After another stomach episode following a late-night arepa binge (stuffed with huevos revueltos, cheese, and mushrooms), street food and I went on a break. We haven’t totally divorced, but I’m definitely more cautious of these flat top-fried friends’ intentions. Unfortunately, it took a visit to the emergency room for me to learn when to say no, gracias to this new national diet. That’s also when I realized that I hadn’t renewed my travel health insurance, but we can’t be on top of everything at once, right? After all, I haven’t yet claimed to be fully adult.

Although simply feeding oneself can be a task in of itself, there’s nothing quite like cooking at home, wherever that may be. My shared apartment’s kitchen eternally remains the central hub of the eight locals with whom I live. Sometimes I struggle to cook rehydrated beans over our one functioning burner at 10:30 at night, intending to make my own version of the restaurant’s bean soup that I enjoyed the first time around. But at the very least, I can count on a stomach that has mostly resolved its attitude problems, along with snippets of interesting late-night conversation.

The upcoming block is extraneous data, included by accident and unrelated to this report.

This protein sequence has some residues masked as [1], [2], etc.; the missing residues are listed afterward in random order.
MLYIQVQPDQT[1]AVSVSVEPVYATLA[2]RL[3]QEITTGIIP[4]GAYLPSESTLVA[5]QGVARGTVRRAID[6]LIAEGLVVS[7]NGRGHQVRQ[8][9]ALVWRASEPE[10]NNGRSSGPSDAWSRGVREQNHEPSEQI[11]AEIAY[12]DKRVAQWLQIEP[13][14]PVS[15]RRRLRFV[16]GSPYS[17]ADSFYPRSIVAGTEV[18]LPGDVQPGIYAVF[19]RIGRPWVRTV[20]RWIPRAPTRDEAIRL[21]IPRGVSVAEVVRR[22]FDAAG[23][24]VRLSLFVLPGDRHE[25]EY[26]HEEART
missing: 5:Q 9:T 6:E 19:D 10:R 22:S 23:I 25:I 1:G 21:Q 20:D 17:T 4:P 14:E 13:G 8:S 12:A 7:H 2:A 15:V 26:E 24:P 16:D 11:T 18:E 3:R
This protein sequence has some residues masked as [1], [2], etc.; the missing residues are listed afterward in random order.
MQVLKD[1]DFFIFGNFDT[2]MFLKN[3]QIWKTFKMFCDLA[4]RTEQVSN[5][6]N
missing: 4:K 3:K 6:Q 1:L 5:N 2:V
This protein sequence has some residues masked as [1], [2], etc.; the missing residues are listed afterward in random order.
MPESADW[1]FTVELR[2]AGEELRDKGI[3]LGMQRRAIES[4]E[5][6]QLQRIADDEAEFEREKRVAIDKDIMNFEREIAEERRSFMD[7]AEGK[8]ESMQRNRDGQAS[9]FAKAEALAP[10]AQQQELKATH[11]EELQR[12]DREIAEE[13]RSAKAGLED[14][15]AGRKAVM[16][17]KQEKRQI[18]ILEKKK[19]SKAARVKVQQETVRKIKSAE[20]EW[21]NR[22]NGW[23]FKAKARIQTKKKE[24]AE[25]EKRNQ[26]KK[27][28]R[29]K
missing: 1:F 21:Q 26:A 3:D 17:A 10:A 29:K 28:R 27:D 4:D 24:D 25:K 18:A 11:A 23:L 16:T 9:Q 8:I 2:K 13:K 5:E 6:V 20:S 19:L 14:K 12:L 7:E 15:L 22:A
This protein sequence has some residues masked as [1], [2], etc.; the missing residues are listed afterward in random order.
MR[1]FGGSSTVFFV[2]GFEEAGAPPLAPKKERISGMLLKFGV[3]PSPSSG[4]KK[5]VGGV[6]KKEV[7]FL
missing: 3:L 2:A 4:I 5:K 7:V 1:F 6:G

El Pacífico: La Barra


I visited Cali, Colombia during Semana Santa, planning to take some salsa classes but finding the entire city to be closed. During Holy Week, everyone seems to vacate town. So there was only one thing to do: follow their lead and head to the beach. Cali is only about three hours away from Buenaventura by bus. From Buenaventura, you can take a lancha (a small motor boat) to Juanchaco, and from Juanchaco, ride on the back of a motorbike on a muddy unpaved road to reach La Barra. My motorbike driver dropped me off here, and suggested I walk until I find the hostel.


“Está cerca,” he promised. But I’d been in Latin America long enough to understand that 1) when asking for directions, nothing is as near as people say, and 2) if you’re lost and see a dog, you should probably follow it; they always know where the food’s at.